We are initially told that Satan had put into the heart of Judas to betray Christ

John 13:2 NASB

And during supper, the devil having already put into the heart of Judas Iscariot, the son of Simon, to betray Him,

Again after having washed their feet during the meal Christ is said to have dipped a piece of bread and gave it to Judas and there after Satan entered him.

John 13:26-27 NASB

Jesus then *answered, “That man is the one for whom I shall dip the piece of bread and give it to him.” So when He had dipped the piece of bread, He took and gave it to Judas, the son of Simon Iscariot. 27 After [l]this, Satan then entered him. Therefore Jesus *said to him, “What you are doing, do it quickly.”

Already it had been said earlier on that Satan had put into the heart of Judas to betray him so did the piece of bread make any difference in terms of being entered by Satan.

Does this mean the same thing?

  • Ecellent question. Up-voted +1. I think this has bearing on the parable of the sower and the four different conditions of heart seen in the parable.
    – Nigel J
    Mar 25, 2022 at 9:48

3 Answers 3


The OP's question about the two significant events at the last supper teach something about how Satan "does" temptation so successfully.

In John 13:2 we learn that at the last supper, Satan had already suggested to Judas that he should betray Jesus. Indeed, he had already made significant preparations for this, such as a meeting and an agreement with the priests a few days earlier. However, and this is significant, he had not yet actually "done the deed" of betrayal.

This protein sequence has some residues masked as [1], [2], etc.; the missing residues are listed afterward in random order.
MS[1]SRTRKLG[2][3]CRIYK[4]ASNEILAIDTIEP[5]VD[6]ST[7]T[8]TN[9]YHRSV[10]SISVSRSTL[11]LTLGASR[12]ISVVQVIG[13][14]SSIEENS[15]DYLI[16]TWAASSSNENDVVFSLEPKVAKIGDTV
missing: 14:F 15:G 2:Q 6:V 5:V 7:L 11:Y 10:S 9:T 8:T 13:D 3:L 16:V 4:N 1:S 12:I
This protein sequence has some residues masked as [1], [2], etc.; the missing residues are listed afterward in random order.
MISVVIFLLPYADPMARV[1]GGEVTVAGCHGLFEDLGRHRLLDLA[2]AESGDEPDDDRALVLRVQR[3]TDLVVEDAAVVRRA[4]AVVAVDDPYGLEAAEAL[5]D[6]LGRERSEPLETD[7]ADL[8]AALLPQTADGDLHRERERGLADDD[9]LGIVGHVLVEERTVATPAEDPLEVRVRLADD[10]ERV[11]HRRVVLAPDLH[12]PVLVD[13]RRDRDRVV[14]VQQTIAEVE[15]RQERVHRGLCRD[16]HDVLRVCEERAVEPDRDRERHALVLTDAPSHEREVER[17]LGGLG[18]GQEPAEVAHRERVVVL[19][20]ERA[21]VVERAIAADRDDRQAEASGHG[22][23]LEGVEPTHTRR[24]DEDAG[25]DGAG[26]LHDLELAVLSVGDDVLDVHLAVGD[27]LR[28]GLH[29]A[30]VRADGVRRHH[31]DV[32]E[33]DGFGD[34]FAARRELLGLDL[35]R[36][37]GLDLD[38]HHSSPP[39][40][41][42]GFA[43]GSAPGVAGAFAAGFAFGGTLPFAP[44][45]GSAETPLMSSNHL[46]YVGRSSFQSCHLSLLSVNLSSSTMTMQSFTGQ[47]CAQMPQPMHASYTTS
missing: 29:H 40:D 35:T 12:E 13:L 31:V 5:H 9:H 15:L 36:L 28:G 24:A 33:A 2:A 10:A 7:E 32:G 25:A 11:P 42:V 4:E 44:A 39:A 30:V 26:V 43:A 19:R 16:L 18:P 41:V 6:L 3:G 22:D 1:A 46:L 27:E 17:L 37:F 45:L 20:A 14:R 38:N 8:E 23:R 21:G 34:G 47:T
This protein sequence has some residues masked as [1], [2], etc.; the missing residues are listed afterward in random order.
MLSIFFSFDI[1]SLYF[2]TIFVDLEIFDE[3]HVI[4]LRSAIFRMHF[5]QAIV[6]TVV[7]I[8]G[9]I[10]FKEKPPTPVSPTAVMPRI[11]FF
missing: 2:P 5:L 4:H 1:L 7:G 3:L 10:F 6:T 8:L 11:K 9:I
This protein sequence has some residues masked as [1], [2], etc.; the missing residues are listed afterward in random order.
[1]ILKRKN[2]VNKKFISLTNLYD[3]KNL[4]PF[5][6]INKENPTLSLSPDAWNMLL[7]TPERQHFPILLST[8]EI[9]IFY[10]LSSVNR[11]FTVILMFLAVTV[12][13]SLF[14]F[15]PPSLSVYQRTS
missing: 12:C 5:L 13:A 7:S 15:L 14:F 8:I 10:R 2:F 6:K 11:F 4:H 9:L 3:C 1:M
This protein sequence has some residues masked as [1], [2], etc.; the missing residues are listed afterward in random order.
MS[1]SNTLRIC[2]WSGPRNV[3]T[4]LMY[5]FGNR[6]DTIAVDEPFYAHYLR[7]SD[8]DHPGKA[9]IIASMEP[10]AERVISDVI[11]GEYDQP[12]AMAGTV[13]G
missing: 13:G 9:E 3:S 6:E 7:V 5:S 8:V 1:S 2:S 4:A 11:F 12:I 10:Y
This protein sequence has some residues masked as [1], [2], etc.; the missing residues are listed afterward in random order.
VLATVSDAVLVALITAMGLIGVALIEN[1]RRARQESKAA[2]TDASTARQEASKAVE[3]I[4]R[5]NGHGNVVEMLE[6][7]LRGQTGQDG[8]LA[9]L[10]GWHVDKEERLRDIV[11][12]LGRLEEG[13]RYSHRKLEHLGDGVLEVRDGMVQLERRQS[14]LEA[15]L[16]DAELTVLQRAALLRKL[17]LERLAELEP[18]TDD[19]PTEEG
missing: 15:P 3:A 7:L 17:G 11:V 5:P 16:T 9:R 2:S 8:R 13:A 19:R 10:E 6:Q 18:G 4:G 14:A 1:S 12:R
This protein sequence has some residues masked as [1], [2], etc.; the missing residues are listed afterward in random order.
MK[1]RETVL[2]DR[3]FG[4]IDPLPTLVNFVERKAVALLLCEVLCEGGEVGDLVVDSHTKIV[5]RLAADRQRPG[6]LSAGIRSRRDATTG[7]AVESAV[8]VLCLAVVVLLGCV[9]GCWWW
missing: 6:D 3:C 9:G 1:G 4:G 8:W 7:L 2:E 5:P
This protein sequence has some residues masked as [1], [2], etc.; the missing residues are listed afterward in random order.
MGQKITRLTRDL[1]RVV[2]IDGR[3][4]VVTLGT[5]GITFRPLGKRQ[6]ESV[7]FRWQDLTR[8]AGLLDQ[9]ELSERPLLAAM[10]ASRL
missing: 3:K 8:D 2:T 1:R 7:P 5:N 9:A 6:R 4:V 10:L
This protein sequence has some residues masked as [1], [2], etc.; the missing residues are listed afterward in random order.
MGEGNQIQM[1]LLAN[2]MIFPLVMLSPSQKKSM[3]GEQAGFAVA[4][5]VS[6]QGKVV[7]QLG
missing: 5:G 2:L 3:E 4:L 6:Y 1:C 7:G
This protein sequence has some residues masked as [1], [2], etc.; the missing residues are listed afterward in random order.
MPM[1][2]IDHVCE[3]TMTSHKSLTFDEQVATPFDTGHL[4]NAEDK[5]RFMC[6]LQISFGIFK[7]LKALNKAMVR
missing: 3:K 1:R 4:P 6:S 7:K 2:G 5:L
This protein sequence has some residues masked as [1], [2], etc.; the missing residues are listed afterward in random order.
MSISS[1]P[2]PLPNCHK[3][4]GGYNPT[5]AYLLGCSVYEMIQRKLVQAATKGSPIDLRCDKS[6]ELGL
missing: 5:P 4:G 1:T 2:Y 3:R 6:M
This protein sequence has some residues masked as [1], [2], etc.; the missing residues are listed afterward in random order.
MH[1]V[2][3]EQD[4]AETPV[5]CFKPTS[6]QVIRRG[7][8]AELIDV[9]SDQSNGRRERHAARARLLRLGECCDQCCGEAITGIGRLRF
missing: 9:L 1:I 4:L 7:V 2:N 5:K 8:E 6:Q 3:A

[Note the Hebraism: "put into the heart of Judas" is idiom for "suggested to the mind of Judas", or, "put the idea in Judas' mind", or equivalent.]

Knowing humans as well as we all do, it is quite probable that Satan would have been unsuccessful in tempting Judas to betray Jesus in a single step. Instead, Judas was lead down a more gradual path of such great sin, in smaller steps. While each step led him closer, he still had not committed the great sin.

Having taken all the preparatory steps, both organizationally and psychologically, Judas was now fully prepared for the final act of treachery. In John 13:27 we finally learn that he opened his heart and allowed Satan to enter it and take control:

After this, Satan then entered him. ...

Commenting on this Ellicott says:

(27) And after the sop Satan entered into him.—The Greek expresses more vividly the very moment when the mind finally cast out love, and left itself as a possession for Satan. “And after the sop, then Satan entered into him.” It was at that moment, when the last effort had been tried, and tried in vain, when the heart hardened itself to receive from Jesus the sacred pledge of love, while it was plotting in black hatred how to betray Him; it was then that hope took her flight from a realm of gloom where she could no longer dwell, and light ceased to shine in a darkness that would not comprehend it.

Thus, the sad story of Judas and his steady progression from suggested sin to full-blown treachery is documented vividly. We see the distinction between a suggested sin and the act of committing the sin.

This is summarized by the Cambridge commentary:

  1. Satan entered into him Literally, at that moment Satan entered into him. At first Satan made suggestions to him (John 13:2) and Judas listened to them; now Satan takes full possession of him. Desire had conceived and brought forth sin, and the sin full grown had engendered death (James 1:15). Satan is mentioned here only in S. John.
  • @FaithMendel - thanks for fixing my error.
    – Dottard
    Mar 31, 2022 at 21:31